Rail Crash in India Likely Caused by Signal Failure, Says Minister
The Odisha rail accident, according to India’s railway minister, may have resulted from a “change in electronic interlocking” rather than a signal failure.
Later, Ashwini Vaishnaw claimed that the cause and those accountable for the deadly three-train collision in eastern India had been found, but she provided no further information.
Later, a report on the worst rail accident in India in the last century is due.
After some remains were counted again, the official death toll was lowered down to 275, officials said.
The majority (793 out of 1,175) of the injured individuals who were hospitalized have been discharged.
After colliding with a stopped goods train, a passenger train that was traveling in the opposite direction derailed, crashing with the derailed coaches.
To ensure the safe movement of trains along the track, the electronic interlocking system in railway signaling establishes routes for each train in a specific area.
India has one of the biggest train networks in the world, and millions of people use it every day. However, much of the infrastructure needs to be improved.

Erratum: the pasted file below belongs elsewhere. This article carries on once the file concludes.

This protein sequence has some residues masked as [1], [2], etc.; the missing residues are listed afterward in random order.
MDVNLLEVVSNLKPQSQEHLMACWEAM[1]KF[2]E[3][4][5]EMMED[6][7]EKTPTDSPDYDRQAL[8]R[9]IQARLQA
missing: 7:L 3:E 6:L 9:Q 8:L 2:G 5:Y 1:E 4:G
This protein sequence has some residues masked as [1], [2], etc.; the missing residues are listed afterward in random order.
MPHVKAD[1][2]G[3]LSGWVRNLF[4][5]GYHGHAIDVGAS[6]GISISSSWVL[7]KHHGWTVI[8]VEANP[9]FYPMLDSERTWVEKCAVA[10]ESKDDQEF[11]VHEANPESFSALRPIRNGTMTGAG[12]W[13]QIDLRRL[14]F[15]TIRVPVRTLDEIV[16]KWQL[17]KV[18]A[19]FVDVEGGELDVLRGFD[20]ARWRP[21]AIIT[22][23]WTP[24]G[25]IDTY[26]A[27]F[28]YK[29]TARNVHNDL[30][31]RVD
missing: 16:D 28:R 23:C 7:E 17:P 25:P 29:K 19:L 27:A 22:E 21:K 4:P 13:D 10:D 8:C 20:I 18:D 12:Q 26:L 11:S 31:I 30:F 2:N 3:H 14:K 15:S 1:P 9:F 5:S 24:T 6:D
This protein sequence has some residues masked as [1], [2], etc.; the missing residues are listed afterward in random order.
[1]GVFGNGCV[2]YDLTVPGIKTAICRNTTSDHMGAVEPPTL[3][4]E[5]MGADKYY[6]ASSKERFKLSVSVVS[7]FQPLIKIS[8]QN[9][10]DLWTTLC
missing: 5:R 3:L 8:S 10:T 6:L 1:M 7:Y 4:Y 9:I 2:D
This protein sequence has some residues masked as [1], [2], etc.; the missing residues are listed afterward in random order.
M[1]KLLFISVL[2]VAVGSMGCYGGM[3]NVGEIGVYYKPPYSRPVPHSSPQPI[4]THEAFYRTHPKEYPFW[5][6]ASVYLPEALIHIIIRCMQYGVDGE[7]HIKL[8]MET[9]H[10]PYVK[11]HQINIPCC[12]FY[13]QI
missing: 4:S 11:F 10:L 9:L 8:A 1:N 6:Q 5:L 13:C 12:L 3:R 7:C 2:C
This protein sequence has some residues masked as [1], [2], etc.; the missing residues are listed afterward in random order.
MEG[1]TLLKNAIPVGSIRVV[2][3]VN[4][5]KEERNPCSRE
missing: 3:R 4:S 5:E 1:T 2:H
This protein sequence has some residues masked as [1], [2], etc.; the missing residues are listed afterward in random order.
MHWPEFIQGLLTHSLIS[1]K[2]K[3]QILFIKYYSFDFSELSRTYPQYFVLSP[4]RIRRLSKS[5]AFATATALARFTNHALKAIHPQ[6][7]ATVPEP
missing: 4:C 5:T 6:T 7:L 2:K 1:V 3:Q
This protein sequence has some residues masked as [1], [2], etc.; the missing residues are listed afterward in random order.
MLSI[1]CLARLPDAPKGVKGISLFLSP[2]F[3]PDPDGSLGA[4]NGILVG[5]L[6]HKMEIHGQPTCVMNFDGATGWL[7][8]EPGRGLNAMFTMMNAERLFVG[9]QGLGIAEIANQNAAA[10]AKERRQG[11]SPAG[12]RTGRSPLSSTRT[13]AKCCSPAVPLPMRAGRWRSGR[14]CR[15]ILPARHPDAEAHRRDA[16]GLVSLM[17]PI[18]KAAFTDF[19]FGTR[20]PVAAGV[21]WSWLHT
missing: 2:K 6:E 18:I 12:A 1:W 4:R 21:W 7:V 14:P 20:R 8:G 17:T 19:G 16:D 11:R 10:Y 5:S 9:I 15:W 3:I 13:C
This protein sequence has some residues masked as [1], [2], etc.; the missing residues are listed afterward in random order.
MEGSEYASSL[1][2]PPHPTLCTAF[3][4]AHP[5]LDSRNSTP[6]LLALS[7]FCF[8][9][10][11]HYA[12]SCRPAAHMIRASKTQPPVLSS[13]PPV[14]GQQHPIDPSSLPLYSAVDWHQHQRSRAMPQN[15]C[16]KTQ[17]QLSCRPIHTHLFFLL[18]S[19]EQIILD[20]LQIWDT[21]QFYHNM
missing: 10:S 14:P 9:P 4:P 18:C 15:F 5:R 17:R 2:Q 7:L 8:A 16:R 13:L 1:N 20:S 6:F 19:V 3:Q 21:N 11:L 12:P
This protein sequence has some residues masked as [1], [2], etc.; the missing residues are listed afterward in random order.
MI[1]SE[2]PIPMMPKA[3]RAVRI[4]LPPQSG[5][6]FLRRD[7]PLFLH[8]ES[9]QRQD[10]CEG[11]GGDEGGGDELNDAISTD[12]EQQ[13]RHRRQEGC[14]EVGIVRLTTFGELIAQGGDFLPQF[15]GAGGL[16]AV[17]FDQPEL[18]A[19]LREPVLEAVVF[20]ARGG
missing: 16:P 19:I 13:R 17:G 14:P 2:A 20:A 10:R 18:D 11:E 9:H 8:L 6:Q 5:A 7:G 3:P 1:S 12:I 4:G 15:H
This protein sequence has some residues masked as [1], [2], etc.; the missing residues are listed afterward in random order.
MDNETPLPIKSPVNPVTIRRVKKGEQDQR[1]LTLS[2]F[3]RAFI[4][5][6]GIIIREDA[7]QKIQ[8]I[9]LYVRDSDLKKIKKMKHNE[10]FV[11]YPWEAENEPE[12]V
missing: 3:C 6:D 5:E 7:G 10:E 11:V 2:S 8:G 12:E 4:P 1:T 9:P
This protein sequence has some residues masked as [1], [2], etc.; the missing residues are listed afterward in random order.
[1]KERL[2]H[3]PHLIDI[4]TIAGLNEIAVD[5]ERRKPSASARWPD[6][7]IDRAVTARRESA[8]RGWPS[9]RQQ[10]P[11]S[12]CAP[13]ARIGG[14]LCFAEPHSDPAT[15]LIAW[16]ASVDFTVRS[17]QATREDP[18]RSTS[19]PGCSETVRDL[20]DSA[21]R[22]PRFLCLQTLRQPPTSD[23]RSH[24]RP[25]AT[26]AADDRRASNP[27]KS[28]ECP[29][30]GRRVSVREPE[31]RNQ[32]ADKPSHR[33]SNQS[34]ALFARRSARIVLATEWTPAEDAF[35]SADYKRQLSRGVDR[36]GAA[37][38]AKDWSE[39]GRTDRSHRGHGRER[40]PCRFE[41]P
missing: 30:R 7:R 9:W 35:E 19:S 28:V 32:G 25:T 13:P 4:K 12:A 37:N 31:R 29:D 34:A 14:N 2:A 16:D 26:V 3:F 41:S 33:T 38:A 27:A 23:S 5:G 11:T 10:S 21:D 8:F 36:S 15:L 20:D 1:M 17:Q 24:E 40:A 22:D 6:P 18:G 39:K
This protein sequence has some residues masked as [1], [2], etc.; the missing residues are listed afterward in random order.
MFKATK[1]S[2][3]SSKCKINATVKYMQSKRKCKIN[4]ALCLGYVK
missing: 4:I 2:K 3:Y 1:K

The South Eastern Railway also laid blame for the signal failure before Mr. Vaishnaw’s remarks. One of the major line tracks, according to the minister, has now been repaired.
The two passenger trains involved are estimated to have had 2,000 passengers on board.
The crash site was visited by Prime Minister Narendra Modi on Saturday, who promised that anyone found guilty would face “severe punishment.”
Around 19:00 (13:30 GMT), many Coromandel Express cars went off the tracks because a freight train had stopped. The train was going from Chennai, which used to be called Madras, to Kolkata, which used to be called Calcutta. No one knows how the Express got on the same track as the goods train.
The Coromandel Express’s carriages subsequently ended up on the incorrect track. The Howrah Superfast Express, which runs from Yesvantpur to Howrah, collided with derailed carriages while traveling in the opposite way.
A preliminary investigation revealed that the accident was caused by a signal failure, according to South Eastern Railway chief public relations officer KS Anand on Saturday.
He said that the Coromandel Express was supposed to go on the main line, but when a signal was given for the loop line, the train hit a goods train that was already stopped there.
Being that more people are traveling during school breaks, trains in India might become highly crowded at this time of year.
In 1981, an overcrowded passenger train in Bihar state was blown off the tracks and into a river during a cyclone, resulting in the biggest railway accident in the history of the nation and the deaths of around 800 people.